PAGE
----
Seattle University gives ICE the cold shoulder
- Seattle University in Washington State suspended an ICE externship program after facing pressure from ICE critics.
- In an email, the school's dean of law cited the school's opposition to "the unjust and inhumane treatment of asylum seekers and migrant families."
A university in Washington State suspended an Immigration and Customs Enforcement (ICE) externship program following community pressure.
Seattle University's law school hosted an externship fair, in which ICE offered students an externship for course credit. The university decided to suspend the program on Oct. 31 after receiving backlash from students and community members concerned with the practices of the agency, according to the school’s student newspaper, The Spectator.
One law student, Alex Romero, believed that ICE’s treatment of illegal immigrants goes against the mission of the university, and raised his concerns to the externship program’s office, as reported by The Spectator.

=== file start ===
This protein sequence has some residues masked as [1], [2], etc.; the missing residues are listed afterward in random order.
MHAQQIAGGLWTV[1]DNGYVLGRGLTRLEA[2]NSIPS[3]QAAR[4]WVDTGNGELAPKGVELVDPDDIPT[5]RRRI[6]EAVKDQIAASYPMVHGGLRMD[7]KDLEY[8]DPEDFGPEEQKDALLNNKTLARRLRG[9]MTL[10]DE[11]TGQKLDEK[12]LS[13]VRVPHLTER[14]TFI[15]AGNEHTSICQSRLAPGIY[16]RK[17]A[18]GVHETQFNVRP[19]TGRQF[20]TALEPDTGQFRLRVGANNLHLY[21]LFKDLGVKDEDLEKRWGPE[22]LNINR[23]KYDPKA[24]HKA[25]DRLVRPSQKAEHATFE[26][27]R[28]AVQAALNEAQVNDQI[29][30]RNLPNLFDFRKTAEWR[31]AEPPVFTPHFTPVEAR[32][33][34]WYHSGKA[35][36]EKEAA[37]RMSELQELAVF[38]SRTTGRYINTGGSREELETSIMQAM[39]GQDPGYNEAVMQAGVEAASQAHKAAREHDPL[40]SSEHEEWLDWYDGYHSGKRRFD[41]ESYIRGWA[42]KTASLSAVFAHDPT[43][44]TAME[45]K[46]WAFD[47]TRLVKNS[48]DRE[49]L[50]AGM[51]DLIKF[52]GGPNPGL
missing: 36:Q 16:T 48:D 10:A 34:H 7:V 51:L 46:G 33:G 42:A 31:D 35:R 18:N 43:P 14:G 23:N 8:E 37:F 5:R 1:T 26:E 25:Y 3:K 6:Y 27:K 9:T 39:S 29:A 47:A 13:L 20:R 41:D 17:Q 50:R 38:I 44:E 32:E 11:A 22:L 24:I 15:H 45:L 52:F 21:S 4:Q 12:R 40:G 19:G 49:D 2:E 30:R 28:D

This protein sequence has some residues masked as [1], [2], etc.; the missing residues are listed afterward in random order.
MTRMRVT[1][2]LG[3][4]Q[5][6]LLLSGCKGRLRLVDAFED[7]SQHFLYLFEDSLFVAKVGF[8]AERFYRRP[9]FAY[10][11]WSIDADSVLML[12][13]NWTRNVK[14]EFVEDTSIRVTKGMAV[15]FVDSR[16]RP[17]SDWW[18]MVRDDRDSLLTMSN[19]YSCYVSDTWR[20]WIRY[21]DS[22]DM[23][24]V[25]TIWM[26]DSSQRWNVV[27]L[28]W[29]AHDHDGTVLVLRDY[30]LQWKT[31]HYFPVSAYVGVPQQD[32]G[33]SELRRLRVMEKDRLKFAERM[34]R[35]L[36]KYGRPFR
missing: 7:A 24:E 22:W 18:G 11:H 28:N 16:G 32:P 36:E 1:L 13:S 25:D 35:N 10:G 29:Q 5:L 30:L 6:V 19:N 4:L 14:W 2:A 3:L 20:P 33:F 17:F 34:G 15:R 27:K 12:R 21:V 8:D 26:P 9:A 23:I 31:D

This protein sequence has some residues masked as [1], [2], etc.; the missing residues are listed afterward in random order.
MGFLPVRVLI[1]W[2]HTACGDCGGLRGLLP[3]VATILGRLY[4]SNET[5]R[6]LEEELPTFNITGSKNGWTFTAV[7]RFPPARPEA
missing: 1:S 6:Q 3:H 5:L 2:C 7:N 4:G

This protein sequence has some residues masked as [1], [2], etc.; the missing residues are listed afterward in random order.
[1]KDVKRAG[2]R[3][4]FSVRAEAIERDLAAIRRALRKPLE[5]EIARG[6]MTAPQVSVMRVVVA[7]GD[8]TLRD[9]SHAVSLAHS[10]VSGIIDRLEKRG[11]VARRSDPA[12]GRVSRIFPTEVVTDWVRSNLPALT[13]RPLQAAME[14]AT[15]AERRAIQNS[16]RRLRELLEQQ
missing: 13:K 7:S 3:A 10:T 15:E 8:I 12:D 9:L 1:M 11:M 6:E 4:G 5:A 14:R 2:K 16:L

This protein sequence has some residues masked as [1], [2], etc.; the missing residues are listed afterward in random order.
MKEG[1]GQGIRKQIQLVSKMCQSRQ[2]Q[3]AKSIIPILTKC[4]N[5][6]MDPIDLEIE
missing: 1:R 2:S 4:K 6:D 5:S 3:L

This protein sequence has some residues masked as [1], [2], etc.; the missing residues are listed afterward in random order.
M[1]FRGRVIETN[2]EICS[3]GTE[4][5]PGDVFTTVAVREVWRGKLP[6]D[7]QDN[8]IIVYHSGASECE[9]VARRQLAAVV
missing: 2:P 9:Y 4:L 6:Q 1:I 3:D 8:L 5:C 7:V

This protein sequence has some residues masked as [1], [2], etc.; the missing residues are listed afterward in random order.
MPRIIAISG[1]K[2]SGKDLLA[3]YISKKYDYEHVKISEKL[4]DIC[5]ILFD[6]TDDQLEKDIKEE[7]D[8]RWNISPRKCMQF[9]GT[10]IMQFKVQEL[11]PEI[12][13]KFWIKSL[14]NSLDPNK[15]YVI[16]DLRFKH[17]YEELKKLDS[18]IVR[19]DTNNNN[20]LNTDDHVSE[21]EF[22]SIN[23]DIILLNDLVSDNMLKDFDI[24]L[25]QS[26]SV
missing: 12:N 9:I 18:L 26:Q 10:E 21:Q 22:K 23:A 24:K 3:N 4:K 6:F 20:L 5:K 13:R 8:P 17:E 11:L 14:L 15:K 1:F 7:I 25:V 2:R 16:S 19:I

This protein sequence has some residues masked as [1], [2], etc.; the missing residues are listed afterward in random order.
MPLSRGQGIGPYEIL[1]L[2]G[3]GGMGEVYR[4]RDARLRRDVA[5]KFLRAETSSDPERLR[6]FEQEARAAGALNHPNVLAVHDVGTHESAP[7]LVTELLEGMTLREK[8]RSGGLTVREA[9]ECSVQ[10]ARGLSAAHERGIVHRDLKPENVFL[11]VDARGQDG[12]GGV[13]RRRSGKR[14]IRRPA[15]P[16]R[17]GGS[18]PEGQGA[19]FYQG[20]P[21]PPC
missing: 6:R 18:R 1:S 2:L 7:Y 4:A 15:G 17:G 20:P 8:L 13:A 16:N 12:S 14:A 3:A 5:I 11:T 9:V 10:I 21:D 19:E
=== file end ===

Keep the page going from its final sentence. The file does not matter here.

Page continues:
Seattle University's law school did not plan to suspend the program initially, but after Romero petitioned and gained support within the community, the university changed course. The school is also planning to take the issue up with the its Social Justice Leadership Committee to get the group’s recommendations.
Annette Clark, the school’s Dean of Law, claimed in an email that Seattle University is a signatory of a policy “which condemns administration policies that have led to the unjust and inhumane treatment of asylum seekers and migrant families, practices that continue today and that directly affect members of our community,” according to The Spectator.
ICE representatives are prohibited from recruiting on campus during the suspension.
Campus Reform reached out to the university and to ICE but did not receive any responses in time for publication.
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